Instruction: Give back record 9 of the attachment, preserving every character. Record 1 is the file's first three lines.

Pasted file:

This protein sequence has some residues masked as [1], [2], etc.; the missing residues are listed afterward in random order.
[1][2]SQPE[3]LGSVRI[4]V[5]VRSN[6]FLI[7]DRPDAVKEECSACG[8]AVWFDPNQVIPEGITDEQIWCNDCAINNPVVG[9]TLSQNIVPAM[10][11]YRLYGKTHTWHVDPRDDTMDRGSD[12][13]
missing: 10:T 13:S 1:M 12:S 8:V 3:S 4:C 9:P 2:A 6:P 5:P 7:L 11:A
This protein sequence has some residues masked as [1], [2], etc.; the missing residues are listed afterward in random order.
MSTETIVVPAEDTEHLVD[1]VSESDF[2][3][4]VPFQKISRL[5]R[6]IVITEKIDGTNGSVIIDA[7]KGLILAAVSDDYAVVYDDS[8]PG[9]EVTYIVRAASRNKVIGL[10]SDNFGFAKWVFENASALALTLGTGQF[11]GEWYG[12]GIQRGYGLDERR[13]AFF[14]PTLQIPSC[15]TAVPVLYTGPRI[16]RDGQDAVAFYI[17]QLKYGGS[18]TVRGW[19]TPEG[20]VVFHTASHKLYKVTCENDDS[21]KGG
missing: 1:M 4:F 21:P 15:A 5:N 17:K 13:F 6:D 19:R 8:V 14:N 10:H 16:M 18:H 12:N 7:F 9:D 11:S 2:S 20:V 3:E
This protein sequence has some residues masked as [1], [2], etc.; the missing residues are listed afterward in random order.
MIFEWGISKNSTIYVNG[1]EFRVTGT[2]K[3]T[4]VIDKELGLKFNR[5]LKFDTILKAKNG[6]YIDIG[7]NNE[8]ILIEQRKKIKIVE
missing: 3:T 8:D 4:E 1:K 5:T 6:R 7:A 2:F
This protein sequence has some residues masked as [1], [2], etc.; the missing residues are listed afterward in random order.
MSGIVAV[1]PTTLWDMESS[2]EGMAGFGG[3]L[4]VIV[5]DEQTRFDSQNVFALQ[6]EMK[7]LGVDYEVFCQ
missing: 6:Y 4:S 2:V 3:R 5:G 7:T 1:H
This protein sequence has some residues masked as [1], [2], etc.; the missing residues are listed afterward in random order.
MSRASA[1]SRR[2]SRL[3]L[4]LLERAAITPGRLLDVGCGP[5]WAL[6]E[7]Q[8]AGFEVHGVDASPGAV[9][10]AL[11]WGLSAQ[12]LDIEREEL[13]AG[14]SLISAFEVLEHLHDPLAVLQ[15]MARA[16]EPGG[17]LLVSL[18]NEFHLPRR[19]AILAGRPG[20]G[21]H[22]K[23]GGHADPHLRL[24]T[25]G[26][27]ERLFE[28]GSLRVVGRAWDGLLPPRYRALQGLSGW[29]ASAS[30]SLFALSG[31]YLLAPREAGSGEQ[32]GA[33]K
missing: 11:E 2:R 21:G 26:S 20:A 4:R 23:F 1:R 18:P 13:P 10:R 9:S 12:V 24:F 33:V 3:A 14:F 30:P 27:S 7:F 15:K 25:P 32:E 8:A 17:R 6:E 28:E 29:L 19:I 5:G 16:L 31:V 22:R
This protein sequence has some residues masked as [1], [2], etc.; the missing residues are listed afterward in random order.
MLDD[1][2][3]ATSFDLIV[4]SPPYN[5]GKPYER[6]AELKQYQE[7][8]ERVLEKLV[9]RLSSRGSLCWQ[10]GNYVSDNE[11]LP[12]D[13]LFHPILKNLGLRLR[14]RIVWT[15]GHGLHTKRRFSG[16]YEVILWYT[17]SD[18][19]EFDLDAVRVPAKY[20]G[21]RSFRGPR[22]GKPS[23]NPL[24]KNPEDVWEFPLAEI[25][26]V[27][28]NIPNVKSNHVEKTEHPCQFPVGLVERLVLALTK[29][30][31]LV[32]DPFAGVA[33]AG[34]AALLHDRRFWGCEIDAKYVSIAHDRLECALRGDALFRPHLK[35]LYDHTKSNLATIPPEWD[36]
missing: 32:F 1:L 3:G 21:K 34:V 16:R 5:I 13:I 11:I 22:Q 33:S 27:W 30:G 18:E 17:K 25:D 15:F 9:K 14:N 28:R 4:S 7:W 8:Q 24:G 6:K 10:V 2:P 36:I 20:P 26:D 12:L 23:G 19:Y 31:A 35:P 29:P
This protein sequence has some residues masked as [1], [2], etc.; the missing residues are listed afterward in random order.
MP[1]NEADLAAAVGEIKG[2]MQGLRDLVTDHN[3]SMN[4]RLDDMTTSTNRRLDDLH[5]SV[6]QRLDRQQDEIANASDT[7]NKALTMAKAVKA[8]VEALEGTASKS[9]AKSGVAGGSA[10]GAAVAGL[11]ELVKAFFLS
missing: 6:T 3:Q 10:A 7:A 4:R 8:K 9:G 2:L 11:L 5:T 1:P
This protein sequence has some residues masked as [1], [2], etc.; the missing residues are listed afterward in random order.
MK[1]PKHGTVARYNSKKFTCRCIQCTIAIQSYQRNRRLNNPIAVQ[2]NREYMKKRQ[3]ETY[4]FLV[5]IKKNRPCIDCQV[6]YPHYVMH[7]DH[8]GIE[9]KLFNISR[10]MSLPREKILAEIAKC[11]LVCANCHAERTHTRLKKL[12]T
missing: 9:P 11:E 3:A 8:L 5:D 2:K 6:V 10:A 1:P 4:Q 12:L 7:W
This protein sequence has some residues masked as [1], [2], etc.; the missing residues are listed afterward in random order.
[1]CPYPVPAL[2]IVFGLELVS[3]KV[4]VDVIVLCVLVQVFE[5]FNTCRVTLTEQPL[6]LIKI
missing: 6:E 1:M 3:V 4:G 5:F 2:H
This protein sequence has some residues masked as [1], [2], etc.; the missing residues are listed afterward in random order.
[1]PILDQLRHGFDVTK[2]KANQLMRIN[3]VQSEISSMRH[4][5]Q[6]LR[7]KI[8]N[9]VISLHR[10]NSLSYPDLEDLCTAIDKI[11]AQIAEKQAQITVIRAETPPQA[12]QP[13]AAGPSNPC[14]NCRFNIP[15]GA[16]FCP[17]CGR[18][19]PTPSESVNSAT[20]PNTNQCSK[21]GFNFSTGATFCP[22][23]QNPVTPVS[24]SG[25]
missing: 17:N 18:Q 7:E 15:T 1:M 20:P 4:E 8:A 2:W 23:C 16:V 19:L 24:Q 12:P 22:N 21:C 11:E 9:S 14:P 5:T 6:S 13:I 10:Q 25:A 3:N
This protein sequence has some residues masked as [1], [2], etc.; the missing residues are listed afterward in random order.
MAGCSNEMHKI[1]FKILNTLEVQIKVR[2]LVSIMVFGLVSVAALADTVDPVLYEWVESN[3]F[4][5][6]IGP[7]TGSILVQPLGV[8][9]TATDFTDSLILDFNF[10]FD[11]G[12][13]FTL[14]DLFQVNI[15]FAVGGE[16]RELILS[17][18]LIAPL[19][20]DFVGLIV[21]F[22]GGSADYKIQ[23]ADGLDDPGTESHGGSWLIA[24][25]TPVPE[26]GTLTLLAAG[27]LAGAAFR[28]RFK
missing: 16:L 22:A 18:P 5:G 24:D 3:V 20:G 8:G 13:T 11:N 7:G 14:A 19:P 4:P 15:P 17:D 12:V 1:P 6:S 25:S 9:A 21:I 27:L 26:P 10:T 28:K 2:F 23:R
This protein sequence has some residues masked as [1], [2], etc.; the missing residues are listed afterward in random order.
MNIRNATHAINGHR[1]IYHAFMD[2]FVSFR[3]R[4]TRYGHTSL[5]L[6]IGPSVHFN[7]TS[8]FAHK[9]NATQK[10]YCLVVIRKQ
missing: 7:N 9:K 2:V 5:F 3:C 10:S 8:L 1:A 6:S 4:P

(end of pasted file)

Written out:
This protein sequence has some residues masked as [1], [2], etc.; the missing residues are listed afterward in random order.
[1]CPYPVPAL[2]IVFGLELVS[3]KV[4]VDVIVLCVLVQVFE[5]FNTCRVTLTEQPL[6]LIKI
missing: 6:E 1:M 3:V 4:G 5:F 2:H